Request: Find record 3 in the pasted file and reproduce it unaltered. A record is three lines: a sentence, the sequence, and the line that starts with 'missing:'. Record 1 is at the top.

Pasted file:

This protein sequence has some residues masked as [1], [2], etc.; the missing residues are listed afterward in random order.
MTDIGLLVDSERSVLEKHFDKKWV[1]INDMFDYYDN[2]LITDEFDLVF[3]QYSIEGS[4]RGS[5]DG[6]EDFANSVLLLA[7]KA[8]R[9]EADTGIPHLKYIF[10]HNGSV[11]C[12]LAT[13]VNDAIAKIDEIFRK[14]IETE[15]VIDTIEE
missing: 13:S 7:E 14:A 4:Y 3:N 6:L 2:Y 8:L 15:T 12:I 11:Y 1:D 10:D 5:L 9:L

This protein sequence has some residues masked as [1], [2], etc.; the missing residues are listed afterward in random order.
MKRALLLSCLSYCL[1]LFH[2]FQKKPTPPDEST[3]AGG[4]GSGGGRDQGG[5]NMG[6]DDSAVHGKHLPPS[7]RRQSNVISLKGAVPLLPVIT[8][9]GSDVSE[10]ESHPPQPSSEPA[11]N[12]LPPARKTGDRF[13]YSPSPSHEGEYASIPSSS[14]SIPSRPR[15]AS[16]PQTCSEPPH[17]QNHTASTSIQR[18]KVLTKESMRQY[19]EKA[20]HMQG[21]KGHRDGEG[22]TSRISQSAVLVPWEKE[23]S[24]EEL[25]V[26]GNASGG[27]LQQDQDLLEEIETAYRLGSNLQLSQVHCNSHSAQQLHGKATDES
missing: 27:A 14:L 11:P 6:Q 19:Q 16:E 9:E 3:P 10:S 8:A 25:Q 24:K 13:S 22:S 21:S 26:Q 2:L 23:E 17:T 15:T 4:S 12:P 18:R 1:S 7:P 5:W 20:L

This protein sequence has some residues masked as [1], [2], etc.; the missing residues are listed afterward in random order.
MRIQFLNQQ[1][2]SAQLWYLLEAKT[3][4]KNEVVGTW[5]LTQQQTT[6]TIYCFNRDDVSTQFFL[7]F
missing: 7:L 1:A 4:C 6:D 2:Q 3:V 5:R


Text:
This protein sequence has some residues masked as [1], [2], etc.; the missing residues are listed afterward in random order.
MRIQFLNQQ[1][2]SAQLWYLLEAKT[3][4]KNEVVGTW[5]LTQQQTT[6]TIYCFNRDDVSTQFFL[7]F
missing: 7:L 1:A 4:C 6:D 2:Q 3:V 5:R